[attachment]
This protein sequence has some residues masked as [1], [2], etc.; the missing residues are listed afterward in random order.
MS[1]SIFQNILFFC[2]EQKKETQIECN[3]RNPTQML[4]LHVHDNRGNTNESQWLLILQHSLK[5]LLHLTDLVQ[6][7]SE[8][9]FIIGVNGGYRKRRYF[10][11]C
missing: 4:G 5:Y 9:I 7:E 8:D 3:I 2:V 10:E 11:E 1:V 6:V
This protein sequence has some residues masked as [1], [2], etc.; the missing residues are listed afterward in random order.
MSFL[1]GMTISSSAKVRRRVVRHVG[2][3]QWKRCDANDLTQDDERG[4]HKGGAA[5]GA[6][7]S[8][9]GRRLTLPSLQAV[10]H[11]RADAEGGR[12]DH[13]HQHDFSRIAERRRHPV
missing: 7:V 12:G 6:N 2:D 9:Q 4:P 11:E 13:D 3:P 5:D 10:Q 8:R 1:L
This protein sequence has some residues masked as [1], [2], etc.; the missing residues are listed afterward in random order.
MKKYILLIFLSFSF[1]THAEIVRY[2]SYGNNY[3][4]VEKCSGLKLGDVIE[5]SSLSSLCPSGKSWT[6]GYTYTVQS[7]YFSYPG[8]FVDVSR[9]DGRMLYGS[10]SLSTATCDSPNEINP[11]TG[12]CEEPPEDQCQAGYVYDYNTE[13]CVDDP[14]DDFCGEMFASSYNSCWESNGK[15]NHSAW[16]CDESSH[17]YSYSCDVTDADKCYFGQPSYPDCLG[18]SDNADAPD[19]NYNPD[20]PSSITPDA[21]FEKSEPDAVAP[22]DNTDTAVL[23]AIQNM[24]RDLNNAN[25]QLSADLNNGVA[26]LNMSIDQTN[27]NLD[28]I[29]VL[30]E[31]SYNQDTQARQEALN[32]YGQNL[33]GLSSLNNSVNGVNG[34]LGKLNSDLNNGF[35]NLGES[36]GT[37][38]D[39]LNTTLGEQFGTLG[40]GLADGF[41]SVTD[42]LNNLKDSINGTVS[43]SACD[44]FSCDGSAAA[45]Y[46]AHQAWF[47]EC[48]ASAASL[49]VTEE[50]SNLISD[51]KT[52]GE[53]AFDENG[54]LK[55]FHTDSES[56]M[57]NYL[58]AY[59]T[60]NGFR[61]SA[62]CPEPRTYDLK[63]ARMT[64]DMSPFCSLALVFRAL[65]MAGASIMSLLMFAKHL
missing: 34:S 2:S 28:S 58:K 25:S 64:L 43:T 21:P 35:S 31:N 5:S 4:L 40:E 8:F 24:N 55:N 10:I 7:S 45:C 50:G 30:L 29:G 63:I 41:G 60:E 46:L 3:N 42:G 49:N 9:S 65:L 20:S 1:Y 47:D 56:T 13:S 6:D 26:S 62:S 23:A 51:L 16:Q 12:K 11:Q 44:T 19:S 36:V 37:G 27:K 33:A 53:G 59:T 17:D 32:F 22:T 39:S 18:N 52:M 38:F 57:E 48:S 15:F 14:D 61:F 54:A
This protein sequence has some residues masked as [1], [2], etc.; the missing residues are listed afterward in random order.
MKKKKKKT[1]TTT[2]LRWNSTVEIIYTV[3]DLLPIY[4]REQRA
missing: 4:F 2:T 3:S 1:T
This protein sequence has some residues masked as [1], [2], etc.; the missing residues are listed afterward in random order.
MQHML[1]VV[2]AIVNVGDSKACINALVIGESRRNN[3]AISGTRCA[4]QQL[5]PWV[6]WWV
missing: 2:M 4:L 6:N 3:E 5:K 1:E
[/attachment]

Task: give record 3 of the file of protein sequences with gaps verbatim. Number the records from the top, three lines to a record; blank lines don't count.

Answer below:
This protein sequence has some residues masked as [1], [2], etc.; the missing residues are listed afterward in random order.
MKKYILLIFLSFSF[1]THAEIVRY[2]SYGNNY[3][4]VEKCSGLKLGDVIE[5]SSLSSLCPSGKSWT[6]GYTYTVQS[7]YFSYPG[8]FVDVSR[9]DGRMLYGS[10]SLSTATCDSPNEINP[11]TG[12]CEEPPEDQCQAGYVYDYNTE[13]CVDDP[14]DDFCGEMFASSYNSCWESNGK[15]NHSAW[16]CDESSH[17]YSYSCDVTDADKCYFGQPSYPDCLG[18]SDNADAPD[19]NYNPD[20]PSSITPDA[21]FEKSEPDAVAP[22]DNTDTAVL[23]AIQNM[24]RDLNNAN[25]QLSADLNNGVA[26]LNMSIDQTN[27]NLD[28]I[29]VL[30]E[31]SYNQDTQARQEALN[32]YGQNL[33]GLSSLNNSVNGVNG[34]LGKLNSDLNNGF[35]NLGES[36]GT[37][38]D[39]LNTTLGEQFGTLG[40]GLADGF[41]SVTD[42]LNNLKDSINGTVS[43]SACD[44]FSCDGSAAA[45]Y[46]AHQAWF[47]EC[48]ASAASL[49]VTEE[50]SNLISD[51]KT[52]GE[53]AFDENG[54]LK[55]FHTDSES[56]M[57]NYL[58]AY[59]T[60]NGFR[61]SA[62]CPEPRTYDLK[63]ARMT[64]DMSPFCSLALVFRAL[65]MAGASIMSLLMFAKHL
missing: 34:S 2:S 28:S 58:K 25:S 64:L 43:T 21:P 35:S 31:N 5:S 4:L 40:E 8:F 24:N 55:N 10:I 7:S 45:C 50:G 30:L 29:G 63:I 41:G 60:E 46:L 3:N 42:G 49:N 9:S 65:L 20:S 1:Y 47:D 56:T 13:S 6:D 26:S 62:S 23:A 51:L 16:Q 12:K 11:Q 44:T 19:S 36:V 37:G 27:K 33:A 53:G 59:T 17:D 32:F 22:T 39:S 18:N 52:M 38:F 57:E 48:S 15:F 14:D 61:F 54:A